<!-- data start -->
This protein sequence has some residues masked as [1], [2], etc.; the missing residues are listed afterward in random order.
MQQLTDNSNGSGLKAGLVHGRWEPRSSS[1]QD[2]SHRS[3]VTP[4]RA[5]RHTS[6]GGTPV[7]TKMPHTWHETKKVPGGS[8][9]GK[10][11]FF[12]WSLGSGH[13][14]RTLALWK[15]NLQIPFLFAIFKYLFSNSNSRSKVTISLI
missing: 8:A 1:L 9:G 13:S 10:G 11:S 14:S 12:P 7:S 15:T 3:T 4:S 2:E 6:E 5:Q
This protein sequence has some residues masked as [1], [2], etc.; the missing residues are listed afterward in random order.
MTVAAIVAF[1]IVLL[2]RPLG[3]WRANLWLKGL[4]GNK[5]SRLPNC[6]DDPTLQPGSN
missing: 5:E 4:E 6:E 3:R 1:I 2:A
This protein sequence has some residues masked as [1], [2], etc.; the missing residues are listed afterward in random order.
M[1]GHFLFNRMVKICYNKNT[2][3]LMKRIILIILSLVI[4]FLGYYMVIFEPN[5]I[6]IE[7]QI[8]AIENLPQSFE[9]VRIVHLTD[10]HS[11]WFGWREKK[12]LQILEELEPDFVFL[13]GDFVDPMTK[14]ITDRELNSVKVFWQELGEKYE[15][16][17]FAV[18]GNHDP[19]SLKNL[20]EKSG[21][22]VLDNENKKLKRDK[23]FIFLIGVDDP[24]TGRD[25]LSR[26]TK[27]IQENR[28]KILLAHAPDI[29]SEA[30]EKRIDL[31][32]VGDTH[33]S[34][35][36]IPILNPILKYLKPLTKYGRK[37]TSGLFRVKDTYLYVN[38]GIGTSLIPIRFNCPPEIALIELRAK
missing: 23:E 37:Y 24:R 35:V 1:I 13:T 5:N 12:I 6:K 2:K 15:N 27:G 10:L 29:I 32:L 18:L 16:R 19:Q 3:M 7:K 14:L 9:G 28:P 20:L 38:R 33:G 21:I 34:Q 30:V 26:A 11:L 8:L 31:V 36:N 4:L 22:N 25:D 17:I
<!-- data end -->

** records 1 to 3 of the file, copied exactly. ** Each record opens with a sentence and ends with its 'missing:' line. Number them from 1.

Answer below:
This protein sequence has some residues masked as [1], [2], etc.; the missing residues are listed afterward in random order.
MQQLTDNSNGSGLKAGLVHGRWEPRSSS[1]QD[2]SHRS[3]VTP[4]RA[5]RHTS[6]GGTPV[7]TKMPHTWHETKKVPGGS[8][9]GK[10][11]FF[12]WSLGSGH[13][14]RTLALWK[15]NLQIPFLFAIFKYLFSNSNSRSKVTISLI
missing: 8:A 1:L 9:G 13:S 10:G 11:S 14:S 12:P 7:S 15:T 3:T 4:S 2:E 6:E 5:Q
This protein sequence has some residues masked as [1], [2], etc.; the missing residues are listed afterward in random order.
MTVAAIVAF[1]IVLL[2]RPLG[3]WRANLWLKGL[4]GNK[5]SRLPNC[6]DDPTLQPGSN
missing: 5:E 4:E 6:E 3:R 1:I 2:A
This protein sequence has some residues masked as [1], [2], etc.; the missing residues are listed afterward in random order.
M[1]GHFLFNRMVKICYNKNT[2][3]LMKRIILIILSLVI[4]FLGYYMVIFEPN[5]I[6]IE[7]QI[8]AIENLPQSFE[9]VRIVHLTD[10]HS[11]WFGWREKK[12]LQILEELEPDFVFL[13]GDFVDPMTK[14]ITDRELNSVKVFWQELGEKYE[15][16][17]FAV[18]GNHDP[19]SLKNL[20]EKSG[21][22]VLDNENKKLKRDK[23]FIFLIGVDDP[24]TGRD[25]LSR[26]TK[27]IQENR[28]KILLAHAPDI[29]SEA[30]EKRIDL[31][32]VGDTH[33]S[34][35][36]IPILNPILKYLKPLTKYGRK[37]TSGLFRVKDTYLYVN[38]GIGTSLIPIRFNCPPEIALIELRAK
missing: 23:E 37:Y 24:R 35:V 1:I 13:T 5:N 12:I 6:K 2:K 15:N 27:G 10:L 29:I 32:L 18:L 16:R 19:Q 3:M 7:K 14:L 9:G 28:P 20:L 38:R 33:G 21:I 34:Q 30:V 26:A 11:L 8:L 31:V 36:N 4:L 22:N 25:D 17:I